The converse is also true. In a supportive relationship, you must also respect the other person’s right to make their own choices and decisions. You offer your advice without condition, so they are free to decline it.

We are living during a time when people are desperate for approval. They want to be loved and respected by everybody. While they want the best for others, they are not willing to risk being unpopular to speak the truth.

This is dishonest, and you cannot have a supportive relationship based on dishonesty. Telling a lie or ‘sugar coating’ the truth is not being supportive. If the people you love are to make the best decisions, they need to hear all sides of the argument. If you have told them what you believe to be true and, they choose to ignore you; that is fine. They own the decision and they will have to own the consequences, but you do them a disservice when you choose your popularity over their need to hear the truth.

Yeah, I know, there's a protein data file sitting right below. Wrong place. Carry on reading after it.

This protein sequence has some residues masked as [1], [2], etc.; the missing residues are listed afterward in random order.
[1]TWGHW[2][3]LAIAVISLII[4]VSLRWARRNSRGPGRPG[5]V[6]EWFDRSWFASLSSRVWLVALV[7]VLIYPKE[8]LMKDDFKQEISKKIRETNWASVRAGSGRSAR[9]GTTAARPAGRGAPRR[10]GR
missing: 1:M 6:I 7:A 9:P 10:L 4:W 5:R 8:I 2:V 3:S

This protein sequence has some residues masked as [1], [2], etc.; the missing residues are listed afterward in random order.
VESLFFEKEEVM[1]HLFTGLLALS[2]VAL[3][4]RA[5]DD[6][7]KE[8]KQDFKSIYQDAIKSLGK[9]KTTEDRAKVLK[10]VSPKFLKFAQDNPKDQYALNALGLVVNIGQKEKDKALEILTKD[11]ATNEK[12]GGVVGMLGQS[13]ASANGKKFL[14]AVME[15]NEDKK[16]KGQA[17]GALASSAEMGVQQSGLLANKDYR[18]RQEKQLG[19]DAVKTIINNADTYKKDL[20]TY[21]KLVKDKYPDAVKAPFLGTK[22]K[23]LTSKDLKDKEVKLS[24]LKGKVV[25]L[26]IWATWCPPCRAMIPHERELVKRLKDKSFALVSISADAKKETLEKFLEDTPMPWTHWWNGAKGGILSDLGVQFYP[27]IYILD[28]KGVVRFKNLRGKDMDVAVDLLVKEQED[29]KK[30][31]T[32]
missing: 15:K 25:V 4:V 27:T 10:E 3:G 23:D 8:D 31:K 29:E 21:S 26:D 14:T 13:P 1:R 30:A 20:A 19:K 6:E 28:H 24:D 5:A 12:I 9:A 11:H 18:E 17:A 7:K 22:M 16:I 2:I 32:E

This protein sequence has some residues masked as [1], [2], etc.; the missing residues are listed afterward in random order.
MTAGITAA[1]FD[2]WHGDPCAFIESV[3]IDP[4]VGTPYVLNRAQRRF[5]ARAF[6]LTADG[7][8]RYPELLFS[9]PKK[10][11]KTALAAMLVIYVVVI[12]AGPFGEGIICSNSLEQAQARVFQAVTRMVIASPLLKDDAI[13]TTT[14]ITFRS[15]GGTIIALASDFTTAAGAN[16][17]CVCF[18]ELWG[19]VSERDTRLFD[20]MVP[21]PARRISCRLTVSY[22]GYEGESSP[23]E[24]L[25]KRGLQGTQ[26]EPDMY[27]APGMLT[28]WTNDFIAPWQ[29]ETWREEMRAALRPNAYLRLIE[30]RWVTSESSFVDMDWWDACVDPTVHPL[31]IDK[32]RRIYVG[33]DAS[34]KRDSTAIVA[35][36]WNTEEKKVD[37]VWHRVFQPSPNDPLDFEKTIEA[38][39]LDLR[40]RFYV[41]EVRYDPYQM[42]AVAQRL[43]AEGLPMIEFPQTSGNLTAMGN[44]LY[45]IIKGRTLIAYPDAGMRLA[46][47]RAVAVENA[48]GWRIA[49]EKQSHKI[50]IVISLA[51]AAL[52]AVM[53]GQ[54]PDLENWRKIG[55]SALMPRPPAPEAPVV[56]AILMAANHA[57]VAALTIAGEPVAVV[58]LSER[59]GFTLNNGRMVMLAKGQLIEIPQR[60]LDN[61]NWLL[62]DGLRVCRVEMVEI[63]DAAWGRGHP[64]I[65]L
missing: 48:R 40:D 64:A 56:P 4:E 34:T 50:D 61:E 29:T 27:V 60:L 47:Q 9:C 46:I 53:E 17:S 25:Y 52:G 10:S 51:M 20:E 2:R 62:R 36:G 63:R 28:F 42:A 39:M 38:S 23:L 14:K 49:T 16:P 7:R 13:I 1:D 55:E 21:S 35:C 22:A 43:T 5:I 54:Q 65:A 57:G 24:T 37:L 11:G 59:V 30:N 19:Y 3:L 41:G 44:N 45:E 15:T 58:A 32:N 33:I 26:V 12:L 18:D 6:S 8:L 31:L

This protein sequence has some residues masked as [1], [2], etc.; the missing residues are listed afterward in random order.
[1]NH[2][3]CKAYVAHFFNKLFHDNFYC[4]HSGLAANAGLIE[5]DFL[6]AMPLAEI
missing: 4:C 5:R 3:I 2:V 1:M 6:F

Besides, most of the time, they will know that you are holding back. You don’t have to be cruel and, you don’t have to insist that they agree with you, but you do have to be honest.

Resource: To improve your communication, check out How To Talk So Others Will Listen.

3. Do not accept responsibility for their life


A supportive relationship allows you to help another person to live their life to the best of their ability. It does not require you to live their life for them. You can help them to determine the appropriate course of action in any situation but if you try to take that action for them, you are crossing the line into being controlling rather than supportive.

As I mentioned in the previous point, you don’t have to insist that other people agree with you and do everything you want. Your duty is to be honest and present them with the necessary information. After that, it is up to them to determine the best course of action to take. A supportive relationship is free from attachment.

Of course, if they make a bad decision and suffer some rough consequences, you shouldn’t throw it in their face. Remember, you are detached from the outcome. And, you don’t have to turn your back on them. You can support them through a tough period without taking ownership of their consequences.

Related article: How being responsible can change your life